But get it thru your head that the notion of unrestrained free markets is a Republican and a Libertarian policy.
    It always HAS been.


    Republicans are having tea-bagging parties all over the nation, PROTESTING that Obama has LOWERED their taxes... and RAISED the taxes of the Rich to a level that is still 10% lower that it was under Reagan.


    If Republicans can wake the fuck up and accept the free market theory was a catastrophe... and come up with some genuine fiscal cosnervatism... I might vote for one yet...


    If Libertarians could stop worshiping property right over human rights, then I might vote for one of them...

    The the extremists in both conservative factions really need to shut the fuck up about government being 'bad', and smell the fucking coffee about the disaster of our health care system and their own failures to actually spur growth.

    The fact are clear. Under Republican leadership the last 30 years, real income of the majority has fallen, deficits have risen.

    Under democratic leadership in the same period, real income rose, deficits fell, and the GNP grew at a faster rate.

    That is the actual facts.

    Its not that I oppose conservatism... its that conservatism has accomplished the precise OPPOSITE of what they claim they intend.

    Either they are liars who are robbing us blind.

    Or they are incompetent to understand how to effect the agenda they espouse.


    You really can't seem to comprehend that I don't swear allegiance to a party, nor to an ideology.
    I look solely at RESULTS.

    Fuck the democrats and the republicans and the libertarians.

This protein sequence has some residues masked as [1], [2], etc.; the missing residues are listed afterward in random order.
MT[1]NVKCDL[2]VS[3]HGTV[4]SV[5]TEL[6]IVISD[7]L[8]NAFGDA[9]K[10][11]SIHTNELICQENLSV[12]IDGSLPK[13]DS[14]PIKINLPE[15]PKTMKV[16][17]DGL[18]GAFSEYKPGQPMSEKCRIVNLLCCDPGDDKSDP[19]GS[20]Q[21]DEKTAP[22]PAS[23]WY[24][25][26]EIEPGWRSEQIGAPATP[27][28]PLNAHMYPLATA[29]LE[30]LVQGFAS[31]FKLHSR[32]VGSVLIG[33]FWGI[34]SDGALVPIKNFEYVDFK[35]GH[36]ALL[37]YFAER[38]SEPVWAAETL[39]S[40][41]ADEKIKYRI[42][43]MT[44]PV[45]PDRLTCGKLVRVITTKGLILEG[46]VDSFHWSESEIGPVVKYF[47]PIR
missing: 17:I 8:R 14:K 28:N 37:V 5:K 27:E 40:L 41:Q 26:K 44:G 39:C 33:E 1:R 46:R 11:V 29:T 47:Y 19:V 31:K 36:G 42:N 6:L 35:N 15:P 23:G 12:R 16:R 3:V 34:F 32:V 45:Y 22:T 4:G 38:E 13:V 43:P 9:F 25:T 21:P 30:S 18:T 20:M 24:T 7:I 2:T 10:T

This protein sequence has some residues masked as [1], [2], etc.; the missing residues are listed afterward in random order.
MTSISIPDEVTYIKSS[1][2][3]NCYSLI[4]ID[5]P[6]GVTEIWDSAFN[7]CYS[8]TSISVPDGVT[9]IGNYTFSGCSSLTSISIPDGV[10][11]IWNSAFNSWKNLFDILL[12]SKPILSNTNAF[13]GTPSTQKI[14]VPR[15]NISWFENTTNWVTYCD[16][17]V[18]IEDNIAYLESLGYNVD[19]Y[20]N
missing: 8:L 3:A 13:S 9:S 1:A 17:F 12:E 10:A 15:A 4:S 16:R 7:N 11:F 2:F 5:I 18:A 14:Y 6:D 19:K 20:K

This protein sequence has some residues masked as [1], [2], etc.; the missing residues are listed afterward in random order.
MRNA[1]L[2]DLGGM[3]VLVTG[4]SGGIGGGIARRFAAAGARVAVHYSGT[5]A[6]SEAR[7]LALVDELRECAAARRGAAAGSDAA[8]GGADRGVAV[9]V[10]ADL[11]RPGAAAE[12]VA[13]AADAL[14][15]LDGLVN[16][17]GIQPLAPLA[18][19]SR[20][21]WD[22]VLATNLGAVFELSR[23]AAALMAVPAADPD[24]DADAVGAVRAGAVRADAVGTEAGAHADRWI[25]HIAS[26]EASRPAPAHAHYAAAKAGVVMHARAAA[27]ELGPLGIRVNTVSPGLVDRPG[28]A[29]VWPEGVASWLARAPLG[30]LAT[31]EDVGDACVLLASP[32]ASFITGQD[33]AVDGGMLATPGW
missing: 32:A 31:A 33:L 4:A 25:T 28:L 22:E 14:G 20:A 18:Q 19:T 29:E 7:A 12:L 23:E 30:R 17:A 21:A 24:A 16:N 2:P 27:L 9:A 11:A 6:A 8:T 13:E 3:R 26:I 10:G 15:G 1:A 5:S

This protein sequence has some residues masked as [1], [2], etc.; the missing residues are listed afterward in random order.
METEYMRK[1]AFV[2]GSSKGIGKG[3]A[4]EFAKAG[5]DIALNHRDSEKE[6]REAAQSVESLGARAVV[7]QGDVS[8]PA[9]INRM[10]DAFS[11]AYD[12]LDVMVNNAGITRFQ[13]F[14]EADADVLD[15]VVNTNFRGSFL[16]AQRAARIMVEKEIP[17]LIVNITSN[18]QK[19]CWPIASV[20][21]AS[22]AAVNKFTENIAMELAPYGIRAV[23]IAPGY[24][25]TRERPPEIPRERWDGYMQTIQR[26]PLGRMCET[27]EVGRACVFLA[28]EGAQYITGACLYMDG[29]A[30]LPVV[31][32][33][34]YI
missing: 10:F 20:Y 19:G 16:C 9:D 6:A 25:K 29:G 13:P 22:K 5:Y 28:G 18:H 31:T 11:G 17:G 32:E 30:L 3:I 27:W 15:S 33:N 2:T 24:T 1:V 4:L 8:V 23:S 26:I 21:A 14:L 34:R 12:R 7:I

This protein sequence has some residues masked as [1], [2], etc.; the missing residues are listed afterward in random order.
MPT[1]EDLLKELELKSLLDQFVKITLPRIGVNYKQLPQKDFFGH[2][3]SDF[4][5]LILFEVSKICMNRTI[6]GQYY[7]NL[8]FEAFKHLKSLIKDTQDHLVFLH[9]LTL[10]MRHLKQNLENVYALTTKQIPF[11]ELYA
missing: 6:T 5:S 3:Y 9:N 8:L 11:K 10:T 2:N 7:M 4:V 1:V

Anyone waving the flag of any political party is rube.


    I don't ascribe to the "capitalist" theory nor to the "socialist" theory...
    No social doctrine works in absolute.

    All that matters is whether govenrment is serving the intersts of the people... or only serving the interests of the influential.


    I back ANY policy that seeks a more just society, from ANY party.

    But only as long as that policy shows demonstrable evidence of working as advertised.
     
  20. sparky11point5

    sparky11point5 New Member

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    Actually, I think part of the answer is credit unions. I belong to one, and it offers a low-rate credit card, car loans, and other basic services. All the tellers still remember my Grandfather, too.

    Unfortunately, I also carry cards from Chase, Discover, and Amex. All these 'too big to fail' institutions are usurious thieves. For example, Discover just raised their APR to approximately 16%. (I don't carry a balance, but it offends me anyway.)